Due process requires a trial court to hold a hearing on a revocation motion soon after the obligor is arrested.   See Tex. Fam.Code Ann. § 157.216(a),(b)(Vernon Supp.2007);  see also Ex parte Seymour, 688 S.W.2d at 141;  Ex parte Gonzales, 606 S.W.2d 5, 6 (Tex.Civ.App.-Amarillo 1980, orig. proceeding) (contemnor was entitled to a hearing before suspended commitment was rescinded).  Section 157.216 of the Texas Family Code sets out the time frame for holding a revocation hearing in an enforcement case.   The former version of section 157.216, the statute applicable here, required a revocation hearing to be held on or before the first working day after the obligor was arrested.   Acts 1995, 74th Leg., ch. 20, § 1, eff. April 20, 1995 (current version at Tex. Fam.Code Ann. § 157.216(a),(b) (Vernon Supp.2007)).   This version of section 157.216 further provided that if the trial court was unavailable for a hearing on that date, the hearing should be held not later than the first working day after the date the trial court became available, and not later than the third working day after the date the obligor was arrested.2  Id.

In this case, Alexander was in custody for approximately three months and no revocation hearing was held.   This is well beyond the time prescribed in section 157.216 of the Texas Family Code.   No explanation for this delay has been provided to this court and none is apparent from the record.   Given these circumstances, we conclude Alexander was deprived of his liberty without due process of law.   See Ex parte Seymour, 688 S.W.2d at 141;  Ex parte Gonzales, 606 S.W.2d at 6.

Validity of Contempt and Commitment Orders

 A contempt order may not be based on an ambiguous order.  Ex parte Price, 741 S.W.2d 366, 367-368 (Tex.1987);  In re Ragland, 973 S.W.2d 769, 771 (Tex.App.-Tyler 1998, orig. proceeding).   When a trial court punishes a party for disobedience of a written order, the order itself must be definite and certain.  Ex parte Slavin, 412 S.W.2d 43, 45 (Tex.1967).   To be enforceable by contempt, the written order must set forth the terms of compliance clearly and specifically so that the person charged with obeying the order will readily know exactly what duties and obligations are imposed on him.  Ex parte Acker, 949 S.W.2d 314, 317 (Tex.1997).   A written order that is equivocal or susceptible to more than one interpretation is not punishable by contempt.  In re Houston, 92 S.W.3d 870, 877 (Tex.App.-Houston [14th Dist.] 2002, orig. proceeding).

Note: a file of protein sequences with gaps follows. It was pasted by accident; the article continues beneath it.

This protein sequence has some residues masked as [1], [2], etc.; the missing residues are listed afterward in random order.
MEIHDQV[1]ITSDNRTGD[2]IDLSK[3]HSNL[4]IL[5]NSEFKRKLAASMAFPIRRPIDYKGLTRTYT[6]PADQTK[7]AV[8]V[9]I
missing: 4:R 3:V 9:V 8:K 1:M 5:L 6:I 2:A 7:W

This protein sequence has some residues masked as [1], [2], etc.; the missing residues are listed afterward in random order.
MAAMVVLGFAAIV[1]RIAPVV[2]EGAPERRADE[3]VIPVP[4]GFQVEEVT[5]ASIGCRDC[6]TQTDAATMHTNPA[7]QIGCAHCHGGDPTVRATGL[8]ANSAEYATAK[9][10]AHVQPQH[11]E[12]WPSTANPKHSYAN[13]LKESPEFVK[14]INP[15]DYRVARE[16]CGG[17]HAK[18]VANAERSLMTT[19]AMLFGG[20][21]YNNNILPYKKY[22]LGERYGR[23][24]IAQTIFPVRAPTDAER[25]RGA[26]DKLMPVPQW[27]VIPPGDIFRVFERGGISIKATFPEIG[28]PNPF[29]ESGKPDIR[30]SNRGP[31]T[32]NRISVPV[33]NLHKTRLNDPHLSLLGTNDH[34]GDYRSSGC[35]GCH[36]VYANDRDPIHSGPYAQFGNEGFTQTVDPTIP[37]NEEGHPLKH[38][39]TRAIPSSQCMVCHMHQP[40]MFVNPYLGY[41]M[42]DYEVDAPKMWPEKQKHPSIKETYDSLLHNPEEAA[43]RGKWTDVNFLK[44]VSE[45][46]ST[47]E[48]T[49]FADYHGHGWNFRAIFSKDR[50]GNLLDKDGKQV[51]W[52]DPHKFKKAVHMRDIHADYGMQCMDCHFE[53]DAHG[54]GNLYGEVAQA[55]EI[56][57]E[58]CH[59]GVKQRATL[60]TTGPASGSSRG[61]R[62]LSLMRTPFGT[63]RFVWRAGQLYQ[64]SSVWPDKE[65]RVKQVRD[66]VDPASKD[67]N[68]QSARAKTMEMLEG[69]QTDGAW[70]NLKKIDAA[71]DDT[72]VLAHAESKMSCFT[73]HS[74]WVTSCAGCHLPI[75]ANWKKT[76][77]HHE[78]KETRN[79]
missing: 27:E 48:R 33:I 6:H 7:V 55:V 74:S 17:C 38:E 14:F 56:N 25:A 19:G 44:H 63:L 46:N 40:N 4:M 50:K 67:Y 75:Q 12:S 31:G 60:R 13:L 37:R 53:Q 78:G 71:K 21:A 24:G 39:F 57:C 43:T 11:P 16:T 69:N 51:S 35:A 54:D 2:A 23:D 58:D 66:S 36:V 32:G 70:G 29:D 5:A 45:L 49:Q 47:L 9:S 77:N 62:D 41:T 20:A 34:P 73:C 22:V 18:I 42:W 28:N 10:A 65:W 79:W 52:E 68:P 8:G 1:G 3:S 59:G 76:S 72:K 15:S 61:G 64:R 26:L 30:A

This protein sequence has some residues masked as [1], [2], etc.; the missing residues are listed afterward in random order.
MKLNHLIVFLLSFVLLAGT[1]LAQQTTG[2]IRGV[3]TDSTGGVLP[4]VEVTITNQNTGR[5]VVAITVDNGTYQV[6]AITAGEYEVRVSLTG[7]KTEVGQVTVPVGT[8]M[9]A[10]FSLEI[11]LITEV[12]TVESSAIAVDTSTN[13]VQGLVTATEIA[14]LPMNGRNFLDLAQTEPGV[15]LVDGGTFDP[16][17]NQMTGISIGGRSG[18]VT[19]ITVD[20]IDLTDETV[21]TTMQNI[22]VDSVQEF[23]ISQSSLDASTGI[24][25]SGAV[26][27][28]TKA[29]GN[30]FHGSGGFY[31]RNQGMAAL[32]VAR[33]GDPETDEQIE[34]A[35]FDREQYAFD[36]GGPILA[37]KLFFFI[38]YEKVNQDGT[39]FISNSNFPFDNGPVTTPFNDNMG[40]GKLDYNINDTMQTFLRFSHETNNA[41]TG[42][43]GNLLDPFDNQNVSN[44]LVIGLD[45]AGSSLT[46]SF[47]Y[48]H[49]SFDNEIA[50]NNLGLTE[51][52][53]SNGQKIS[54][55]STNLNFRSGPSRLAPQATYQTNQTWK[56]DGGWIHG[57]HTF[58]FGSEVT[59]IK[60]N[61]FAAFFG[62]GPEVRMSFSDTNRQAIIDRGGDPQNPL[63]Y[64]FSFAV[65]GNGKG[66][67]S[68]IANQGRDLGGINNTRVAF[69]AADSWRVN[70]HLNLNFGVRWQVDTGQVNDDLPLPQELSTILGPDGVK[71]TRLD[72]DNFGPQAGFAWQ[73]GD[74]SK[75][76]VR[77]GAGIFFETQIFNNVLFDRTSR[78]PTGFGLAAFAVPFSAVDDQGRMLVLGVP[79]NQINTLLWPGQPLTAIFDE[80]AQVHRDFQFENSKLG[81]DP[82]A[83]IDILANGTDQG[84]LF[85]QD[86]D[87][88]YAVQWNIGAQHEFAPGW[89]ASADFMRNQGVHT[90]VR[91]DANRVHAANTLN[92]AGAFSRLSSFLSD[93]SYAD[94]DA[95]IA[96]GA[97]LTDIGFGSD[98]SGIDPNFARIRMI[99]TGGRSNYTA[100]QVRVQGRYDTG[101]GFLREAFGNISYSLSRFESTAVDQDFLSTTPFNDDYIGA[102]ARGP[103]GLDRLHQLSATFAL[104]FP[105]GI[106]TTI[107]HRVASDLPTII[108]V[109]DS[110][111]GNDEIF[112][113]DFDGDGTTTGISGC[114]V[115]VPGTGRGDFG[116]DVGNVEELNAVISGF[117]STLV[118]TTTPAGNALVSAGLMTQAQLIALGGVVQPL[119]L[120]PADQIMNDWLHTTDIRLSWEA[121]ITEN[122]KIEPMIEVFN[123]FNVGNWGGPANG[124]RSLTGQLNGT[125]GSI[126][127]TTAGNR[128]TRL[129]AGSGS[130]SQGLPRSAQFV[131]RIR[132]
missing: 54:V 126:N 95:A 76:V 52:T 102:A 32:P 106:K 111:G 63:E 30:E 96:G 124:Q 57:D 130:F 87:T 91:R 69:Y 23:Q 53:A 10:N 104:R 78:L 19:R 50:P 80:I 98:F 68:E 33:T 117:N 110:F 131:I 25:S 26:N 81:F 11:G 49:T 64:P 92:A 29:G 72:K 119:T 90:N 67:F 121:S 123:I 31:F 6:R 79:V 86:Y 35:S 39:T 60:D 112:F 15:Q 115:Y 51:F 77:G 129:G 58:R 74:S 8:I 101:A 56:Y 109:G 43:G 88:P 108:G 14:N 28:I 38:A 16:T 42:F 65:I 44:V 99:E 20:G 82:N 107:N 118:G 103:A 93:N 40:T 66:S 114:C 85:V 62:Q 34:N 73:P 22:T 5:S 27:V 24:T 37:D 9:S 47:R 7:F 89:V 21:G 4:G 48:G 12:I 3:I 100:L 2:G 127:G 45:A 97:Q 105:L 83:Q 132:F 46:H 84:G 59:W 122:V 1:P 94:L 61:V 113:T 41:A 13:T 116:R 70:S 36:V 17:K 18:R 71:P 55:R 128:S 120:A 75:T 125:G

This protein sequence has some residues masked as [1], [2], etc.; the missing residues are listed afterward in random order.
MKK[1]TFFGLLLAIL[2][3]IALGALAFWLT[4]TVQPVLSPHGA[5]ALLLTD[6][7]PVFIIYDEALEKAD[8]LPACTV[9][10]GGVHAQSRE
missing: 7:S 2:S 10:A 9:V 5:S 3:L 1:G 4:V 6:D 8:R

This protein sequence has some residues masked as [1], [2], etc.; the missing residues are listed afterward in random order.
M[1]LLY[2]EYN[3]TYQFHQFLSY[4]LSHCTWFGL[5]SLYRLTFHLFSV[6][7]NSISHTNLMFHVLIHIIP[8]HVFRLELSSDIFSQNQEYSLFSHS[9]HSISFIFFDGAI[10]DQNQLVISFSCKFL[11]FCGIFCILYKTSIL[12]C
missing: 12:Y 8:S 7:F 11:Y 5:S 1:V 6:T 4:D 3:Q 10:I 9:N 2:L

Alexander correctly argues the support order in the divorce decree is ambiguous and unenforceable by contempt.   Under the provisions in the decree, Alexander was ordered to pay Bates

child support of $43.75 per child biweekly, with the first payment being due and payable on December 8, 1994, and a like payment being due and payable on the same day of the earliest occurrence of one of the following events:  (1) any child reaches the age of 18 years․;  (2) any child marries;  (3) any child dies;  (4) any child's disabilities are otherwise removed․;  (5) any child is otherwise emancipated;  or (6) further order modifying this child support.

This support order is subject to different interpretations.   On the one hand, the support order could be construed as not requiring any regular, periodic payments until after the occurrence of one of the six enumerated events.   On the other hand, the support order could be construed as requiring biweekly or monthly payments.

As written, the support order failed to set out the terms of compliance clearly and specifically so that Alexander could have readily known exactly what duties and obligations were imposed on him.   Absent a clarification order, this support order was not enforceable by contempt.3  See Acker, 949 S.W.2d at 317 (order was unenforceable by contempt when there was no way to determine with certainty the year obligation began);  Ex parte Longoria, 671 S.W.2d 673, 675 (Tex.App.-San Antonio 1984, orig. proceeding) (ambiguous support order was unenforceable by contempt).   We conclude the contempt and commitment orders in this case are void because they are based on an ambiguous support order.